In this modern era of media and pop culture dismissing straightforward tropes in film and television as culturally unprogressive and irrelevant, the result of this sensationalism will inevitably lead to the demise of the foundational component of storytelling, which is simply ‘storytelling’ without any cultural or political connotation.
Attaching poor standards and condemning accidental repeats because they do not satisfy our intrinsic craving for the novel, the unheard, and the unseen is the obvious downward route that cinema aficionados and pop culture are taking. The fact that just a few cliches and plotlines are well-received in today’s media is actually detrimental to the expansive core of filmmaking and narrative.
Yes, it is correct that reviewers and fans now play an important part in approving the kind of tales communicated and narratives marketed. We increasingly favor tales with greater variety, representation, and inclusion of minority groups. This style of narrative, however, derives from an unappealing audience rather than the writer, which goes against how art should be made in the first place.
The persons who should be at the helm of filmmaking from pre-production through post-production are the author, director, screenwriters, or producers. However, a new filming paradigm is gaining traction. One that places the audience at the center of the experience, rather than the tale, its characters, and its essential message. The enormous drive for artists to appeal to and acquire bogus critical praise from academy bodies and prominent film forums shatters the exhibition’s simplicity and genuineness. As a result, the craft of filmmaking has become a performative responsibility for cultural or economic purposes.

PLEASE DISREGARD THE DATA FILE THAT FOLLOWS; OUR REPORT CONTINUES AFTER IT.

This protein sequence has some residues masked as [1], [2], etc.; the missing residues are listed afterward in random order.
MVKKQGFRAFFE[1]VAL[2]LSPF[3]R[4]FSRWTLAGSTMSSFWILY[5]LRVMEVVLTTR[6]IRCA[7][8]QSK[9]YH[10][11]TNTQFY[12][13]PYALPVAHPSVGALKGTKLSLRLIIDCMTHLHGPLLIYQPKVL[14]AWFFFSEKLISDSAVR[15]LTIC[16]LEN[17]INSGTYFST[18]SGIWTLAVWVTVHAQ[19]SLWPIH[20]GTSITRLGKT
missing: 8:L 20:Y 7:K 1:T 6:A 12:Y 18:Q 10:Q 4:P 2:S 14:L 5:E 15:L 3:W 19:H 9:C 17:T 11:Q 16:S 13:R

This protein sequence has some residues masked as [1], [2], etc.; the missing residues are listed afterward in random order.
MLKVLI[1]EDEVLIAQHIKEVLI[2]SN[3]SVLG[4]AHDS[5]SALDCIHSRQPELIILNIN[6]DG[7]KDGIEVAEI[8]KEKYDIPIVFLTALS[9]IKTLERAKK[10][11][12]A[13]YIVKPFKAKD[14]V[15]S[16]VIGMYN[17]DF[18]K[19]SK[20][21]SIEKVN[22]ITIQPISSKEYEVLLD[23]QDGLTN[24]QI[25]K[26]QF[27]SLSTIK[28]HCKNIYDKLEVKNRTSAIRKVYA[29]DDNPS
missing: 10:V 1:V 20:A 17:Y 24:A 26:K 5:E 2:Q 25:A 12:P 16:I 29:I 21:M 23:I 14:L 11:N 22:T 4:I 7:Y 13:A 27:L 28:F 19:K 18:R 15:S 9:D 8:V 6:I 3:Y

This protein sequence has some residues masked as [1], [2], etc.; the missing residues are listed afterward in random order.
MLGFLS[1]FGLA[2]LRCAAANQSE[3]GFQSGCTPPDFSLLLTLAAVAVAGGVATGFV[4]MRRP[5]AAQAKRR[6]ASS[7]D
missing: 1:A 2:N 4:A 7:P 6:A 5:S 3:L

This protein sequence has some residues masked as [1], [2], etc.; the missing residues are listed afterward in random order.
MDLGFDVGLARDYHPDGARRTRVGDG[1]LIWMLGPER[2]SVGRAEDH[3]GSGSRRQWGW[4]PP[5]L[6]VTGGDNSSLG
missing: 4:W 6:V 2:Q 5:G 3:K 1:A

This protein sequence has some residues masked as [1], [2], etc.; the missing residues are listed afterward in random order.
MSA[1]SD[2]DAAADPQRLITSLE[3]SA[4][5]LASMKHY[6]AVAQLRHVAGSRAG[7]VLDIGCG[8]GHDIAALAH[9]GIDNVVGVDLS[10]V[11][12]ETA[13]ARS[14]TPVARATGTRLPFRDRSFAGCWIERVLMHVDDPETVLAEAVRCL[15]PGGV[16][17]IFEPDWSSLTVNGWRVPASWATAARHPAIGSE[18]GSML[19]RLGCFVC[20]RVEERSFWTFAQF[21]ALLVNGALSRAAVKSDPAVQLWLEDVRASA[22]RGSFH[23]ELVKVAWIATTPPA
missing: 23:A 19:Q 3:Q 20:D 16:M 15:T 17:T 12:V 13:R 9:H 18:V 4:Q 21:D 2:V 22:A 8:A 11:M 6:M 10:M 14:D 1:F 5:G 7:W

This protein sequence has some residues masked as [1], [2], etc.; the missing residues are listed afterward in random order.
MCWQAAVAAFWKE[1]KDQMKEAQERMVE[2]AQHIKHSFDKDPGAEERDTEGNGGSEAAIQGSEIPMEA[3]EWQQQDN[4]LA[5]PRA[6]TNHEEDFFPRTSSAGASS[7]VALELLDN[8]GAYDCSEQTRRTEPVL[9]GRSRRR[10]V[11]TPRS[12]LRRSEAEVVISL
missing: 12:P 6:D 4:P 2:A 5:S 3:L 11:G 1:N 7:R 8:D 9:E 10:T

But what is the problem with this model?
You may be perplexed. The audience should come second, after the story being told. When it reverses, it becomes blatant and pretentious, resulting in situations of staged diversity, forced-cringe exchanges, and superficial representation, which this same audience will eventually see-through. Even if this reverse paradigm is used in film creation and marketing, it should be done with the filmmaker’s complete freedom, not under pressure or fear of retribution.
Over the years, the film business has experienced a plethora of creative and technological evolutions, as well as infusions of important aspects that edify cinema. Some of these changes and the people behind them understood the task, while others just had the negative consequences that are still an issue in cinema today.
The industry, its players, and pop culture are aboard a fast ship on a catastrophic cruise due to a constant drive for growth. While it is easy to divert our attention with the ear-tickling terminology and aspects prevalent in today’s television, we must question whether the experience of having stringent representational and cultural standards is genuinely enriching filmmaking and storytelling in general. Or destroying its core.